On October 3rd, I had the opportunity to sit down with Arun Gandhi, the grandson of Mohandas K. Gandhi, who has followed his grandfather’s footsteps as a peace activist and a proponent of non-violence.
Just sitting in the same room with him, as he shared his memories of living with his grandfather for 18 months at the age of 12, I could tell that years later, the lessons he learned as a child still resonate with him and ultimately serve to guide him in his path to change the world for the better.
I think that his success as a change-maker is in large part due to the fact that he combines his powerful presence and his grandfather’s wisdom, with his past as a victim of bullying in understanding what it is like to feel anger and how to channel it in a positive way. Moreover, he reminds us of not only the overwhelming presence of violence in the world, but also our role in reinforcing it.
I read about your 18th month stay with your grandfather. That must have been incredible. What is your most memorable lesson?
“I think all of the lessons that he taught me during those 18 months were very important lessons, but I think that the most important one that I feel today is about understanding anger and being able to use it constructively and intelligently because today we all get angry and we abuse anger and this causes more conflict and violence. It’s very important for us to understand is that anger is natural; what is not natural is the way that we abuse it. He taught me that anger is like electricity, just powerful and just as useful but only if we use it intelligently. So just as we channel electricity and we bring it into our lives we must learn to channel anger in the same way so that we can use it intelligently and constructively.”
What would be one way of utilizing the lesson of using anger intelligently and constructively in our every day lives?
“Well, my own example, for instance, is that I suffered a lot of prejudices in South Africa, both physically and mentally. I wanted an “eye for an eye” revenge because I was so angry. After my grandfather taught me this lesson (of using anger intelligently and constructively) and I reflected on it I realized that fighting back is not the answer, what I need to do was to devote my life to changing people’s perceptions and getting rid of the prejudices and so on. So, I made it my life’s mission to transform people.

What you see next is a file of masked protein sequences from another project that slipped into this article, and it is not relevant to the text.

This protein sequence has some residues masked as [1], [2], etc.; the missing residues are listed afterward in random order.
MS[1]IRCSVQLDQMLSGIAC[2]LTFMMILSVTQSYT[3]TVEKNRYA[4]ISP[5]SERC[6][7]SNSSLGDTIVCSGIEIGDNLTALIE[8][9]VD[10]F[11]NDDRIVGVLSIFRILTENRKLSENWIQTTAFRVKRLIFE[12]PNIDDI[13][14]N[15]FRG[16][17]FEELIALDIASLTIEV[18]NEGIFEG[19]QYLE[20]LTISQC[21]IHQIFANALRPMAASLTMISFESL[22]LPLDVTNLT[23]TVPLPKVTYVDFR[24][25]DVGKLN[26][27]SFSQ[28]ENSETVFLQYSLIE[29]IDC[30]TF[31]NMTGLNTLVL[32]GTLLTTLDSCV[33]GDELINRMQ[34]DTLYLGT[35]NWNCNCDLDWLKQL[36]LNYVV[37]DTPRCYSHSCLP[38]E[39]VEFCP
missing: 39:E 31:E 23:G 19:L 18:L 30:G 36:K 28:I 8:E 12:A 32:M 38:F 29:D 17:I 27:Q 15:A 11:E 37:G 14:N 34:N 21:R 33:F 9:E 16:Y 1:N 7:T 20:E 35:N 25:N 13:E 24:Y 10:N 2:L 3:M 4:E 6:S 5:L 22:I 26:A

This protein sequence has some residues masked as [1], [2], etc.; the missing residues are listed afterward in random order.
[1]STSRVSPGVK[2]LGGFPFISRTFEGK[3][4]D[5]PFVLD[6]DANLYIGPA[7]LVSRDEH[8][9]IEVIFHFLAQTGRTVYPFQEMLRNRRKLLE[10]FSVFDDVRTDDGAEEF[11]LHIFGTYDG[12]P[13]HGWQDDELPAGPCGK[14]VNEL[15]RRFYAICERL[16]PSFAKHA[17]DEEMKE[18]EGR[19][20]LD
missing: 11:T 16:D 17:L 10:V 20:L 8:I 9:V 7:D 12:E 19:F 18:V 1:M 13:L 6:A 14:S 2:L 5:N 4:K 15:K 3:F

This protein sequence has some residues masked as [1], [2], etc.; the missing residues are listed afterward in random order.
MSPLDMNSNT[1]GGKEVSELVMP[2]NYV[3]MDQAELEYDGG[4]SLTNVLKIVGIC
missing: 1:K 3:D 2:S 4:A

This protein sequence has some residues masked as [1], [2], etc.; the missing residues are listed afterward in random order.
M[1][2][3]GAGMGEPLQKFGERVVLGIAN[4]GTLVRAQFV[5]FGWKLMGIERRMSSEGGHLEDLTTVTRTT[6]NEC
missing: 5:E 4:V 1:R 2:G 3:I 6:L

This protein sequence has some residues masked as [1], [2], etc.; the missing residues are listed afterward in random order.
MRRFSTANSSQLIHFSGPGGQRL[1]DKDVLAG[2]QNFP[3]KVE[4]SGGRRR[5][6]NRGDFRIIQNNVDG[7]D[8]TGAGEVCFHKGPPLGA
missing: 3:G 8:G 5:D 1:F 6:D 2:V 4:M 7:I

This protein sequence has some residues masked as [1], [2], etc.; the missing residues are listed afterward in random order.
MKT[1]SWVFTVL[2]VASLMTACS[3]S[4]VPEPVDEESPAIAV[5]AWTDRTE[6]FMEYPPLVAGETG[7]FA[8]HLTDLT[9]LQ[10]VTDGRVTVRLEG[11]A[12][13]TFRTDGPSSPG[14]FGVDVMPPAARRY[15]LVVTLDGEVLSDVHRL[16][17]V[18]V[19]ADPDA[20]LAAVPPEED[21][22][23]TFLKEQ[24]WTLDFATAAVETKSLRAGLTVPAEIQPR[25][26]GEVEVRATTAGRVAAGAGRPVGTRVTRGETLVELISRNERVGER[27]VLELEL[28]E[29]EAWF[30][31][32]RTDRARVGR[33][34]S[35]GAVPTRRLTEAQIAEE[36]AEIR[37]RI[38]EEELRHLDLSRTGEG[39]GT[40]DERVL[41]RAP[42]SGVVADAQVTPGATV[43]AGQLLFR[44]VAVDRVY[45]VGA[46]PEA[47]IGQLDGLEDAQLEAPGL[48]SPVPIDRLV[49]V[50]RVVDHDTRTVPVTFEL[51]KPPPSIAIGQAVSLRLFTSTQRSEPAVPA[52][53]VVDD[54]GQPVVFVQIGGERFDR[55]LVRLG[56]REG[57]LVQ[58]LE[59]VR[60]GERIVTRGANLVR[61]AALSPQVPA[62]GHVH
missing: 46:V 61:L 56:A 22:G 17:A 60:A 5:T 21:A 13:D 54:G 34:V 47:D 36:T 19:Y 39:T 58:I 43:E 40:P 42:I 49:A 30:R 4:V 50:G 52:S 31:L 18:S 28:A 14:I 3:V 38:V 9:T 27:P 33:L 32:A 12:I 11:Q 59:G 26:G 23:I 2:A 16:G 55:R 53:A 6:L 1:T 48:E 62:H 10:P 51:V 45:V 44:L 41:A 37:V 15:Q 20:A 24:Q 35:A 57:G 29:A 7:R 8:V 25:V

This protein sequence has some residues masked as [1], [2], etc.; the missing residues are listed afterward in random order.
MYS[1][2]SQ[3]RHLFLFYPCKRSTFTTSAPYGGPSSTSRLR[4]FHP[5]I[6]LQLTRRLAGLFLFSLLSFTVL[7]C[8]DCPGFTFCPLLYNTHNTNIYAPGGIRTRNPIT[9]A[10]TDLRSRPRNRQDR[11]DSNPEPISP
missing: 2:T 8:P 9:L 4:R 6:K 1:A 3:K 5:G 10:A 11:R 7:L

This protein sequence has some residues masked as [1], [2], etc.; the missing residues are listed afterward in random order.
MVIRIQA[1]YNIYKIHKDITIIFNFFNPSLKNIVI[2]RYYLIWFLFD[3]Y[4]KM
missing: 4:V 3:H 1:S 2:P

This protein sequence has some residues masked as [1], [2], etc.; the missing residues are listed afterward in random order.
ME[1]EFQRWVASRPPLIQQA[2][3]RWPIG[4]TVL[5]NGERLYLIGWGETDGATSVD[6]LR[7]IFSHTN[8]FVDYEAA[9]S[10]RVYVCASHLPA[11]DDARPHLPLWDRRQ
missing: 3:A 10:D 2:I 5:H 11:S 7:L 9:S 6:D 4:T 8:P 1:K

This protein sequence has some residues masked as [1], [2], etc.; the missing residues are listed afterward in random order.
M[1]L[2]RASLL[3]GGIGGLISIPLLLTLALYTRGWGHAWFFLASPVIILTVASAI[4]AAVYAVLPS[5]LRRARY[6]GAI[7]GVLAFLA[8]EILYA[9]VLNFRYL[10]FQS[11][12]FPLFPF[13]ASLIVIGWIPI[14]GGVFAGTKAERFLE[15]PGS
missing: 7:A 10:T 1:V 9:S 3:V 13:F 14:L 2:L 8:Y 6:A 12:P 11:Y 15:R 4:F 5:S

What fuels your passion for your life’s work at the moment? Is it, perhaps your memories with your grandfather?
That 18th month stay, of course, plays a very significant part of it and the other part is that I have a very important legacy and I don’t want to just live with it for myself, and I want to share it with as many people as possible. That legacy has made such a tremendous difference in my life and I am sure that if I share it, it will make a difference in people’s lives.
Fostering an understanding of non-violence is a process. What would you say is the first step that is necessary to make that change?
“Well, first of all we have to recognize what we talk about when we say “violence” and what we really mean by “violence.” We have created a whole culture of violence around us that has been going around for centuries for now, and it has become so deep-rooted, that every aspect of human life is governed by the culture of violence. Our speech has become violent, our sports are violent, our entertainment is violent. Everything about us is violence. So in that culture of violence, what needs to be done is transform that culture of violence to a culture of non-violence. Simply, conflict resolution (for example), whenever there is a war and whenever there is fighting on the streets, by saying ‘we need to put an end to it,’ that’s not enough because physical violence is a manifestation of the passive violence that is exists in us. All of us, whether we understand or not, or whether we recognize or not, we are committing violence all the time – passively, non-physically by the way that we relate to people or the way that we discriminate or all of the hundreds of things that we do. So, unless we recognize all of the weaknesses in ourselves and transform those weaknesses, we will not change and if we don’t change, society is not going to change. So we have to do that introspection and make those changes ourselves.”